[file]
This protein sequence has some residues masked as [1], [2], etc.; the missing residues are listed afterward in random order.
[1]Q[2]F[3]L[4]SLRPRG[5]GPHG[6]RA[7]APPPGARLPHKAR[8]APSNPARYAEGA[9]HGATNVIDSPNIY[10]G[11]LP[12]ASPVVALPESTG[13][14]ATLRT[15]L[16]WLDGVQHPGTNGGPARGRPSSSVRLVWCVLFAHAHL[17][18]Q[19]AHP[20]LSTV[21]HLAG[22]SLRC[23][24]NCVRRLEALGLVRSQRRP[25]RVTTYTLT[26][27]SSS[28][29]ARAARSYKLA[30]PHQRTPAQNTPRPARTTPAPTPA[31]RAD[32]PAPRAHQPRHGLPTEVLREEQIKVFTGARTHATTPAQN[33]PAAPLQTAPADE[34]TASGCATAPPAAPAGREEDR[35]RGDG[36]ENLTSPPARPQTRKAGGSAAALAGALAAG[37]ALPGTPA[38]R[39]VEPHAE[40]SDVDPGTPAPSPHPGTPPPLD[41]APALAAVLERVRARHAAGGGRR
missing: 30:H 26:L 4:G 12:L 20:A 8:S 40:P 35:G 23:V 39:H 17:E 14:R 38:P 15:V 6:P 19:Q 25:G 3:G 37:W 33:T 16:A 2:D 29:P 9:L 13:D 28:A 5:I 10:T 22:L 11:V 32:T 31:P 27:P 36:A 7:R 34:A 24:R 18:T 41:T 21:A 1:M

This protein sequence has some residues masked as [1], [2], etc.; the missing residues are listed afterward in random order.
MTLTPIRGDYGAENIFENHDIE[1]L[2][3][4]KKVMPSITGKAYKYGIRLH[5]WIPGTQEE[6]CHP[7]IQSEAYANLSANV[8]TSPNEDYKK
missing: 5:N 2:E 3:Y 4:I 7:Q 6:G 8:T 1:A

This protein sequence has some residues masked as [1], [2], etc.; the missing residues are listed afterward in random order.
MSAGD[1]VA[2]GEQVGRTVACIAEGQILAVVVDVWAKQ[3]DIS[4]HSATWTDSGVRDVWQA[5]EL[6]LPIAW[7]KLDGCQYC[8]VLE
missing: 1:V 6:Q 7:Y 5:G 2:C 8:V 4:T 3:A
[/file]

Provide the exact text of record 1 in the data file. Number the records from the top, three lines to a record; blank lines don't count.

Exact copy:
This protein sequence has some residues masked as [1], [2], etc.; the missing residues are listed afterward in random order.
[1]Q[2]F[3]L[4]SLRPRG[5]GPHG[6]RA[7]APPPGARLPHKAR[8]APSNPARYAEGA[9]HGATNVIDSPNIY[10]G[11]LP[12]ASPVVALPESTG[13][14]ATLRT[15]L[16]WLDGVQHPGTNGGPARGRPSSSVRLVWCVLFAHAHL[17][18]Q[19]AHP[20]LSTV[21]HLAG[22]SLRC[23][24]NCVRRLEALGLVRSQRRP[25]RVTTYTLT[26][27]SSS[28][29]ARAARSYKLA[30]PHQRTPAQNTPRPARTTPAPTPA[31]RAD[32]PAPRAHQPRHGLPTEVLREEQIKVFTGARTHATTPAQN[33]PAAPLQTAPADE[34]TASGCATAPPAAPAGREEDR[35]RGDG[36]ENLTSPPARPQTRKAGGSAAALAGALAAG[37]ALPGTPA[38]R[39]VEPHAE[40]SDVDPGTPAPSPHPGTPPPLD[41]APALAAVLERVRARHAAGGGRR
missing: 30:H 26:L 4:G 12:L 20:A 8:S 40:P 35:G 23:V 39:H 17:E 14:R 38:P 15:V 6:P 19:Q 25:G 3:G 37:W 33:T 16:A 2:D 29:P 9:L 13:D 28:A 5:I 10:T 22:L 11:V 32:T 31:P 27:P 36:A 7:R 34:A 24:R 18:T 41:T 21:A 1:M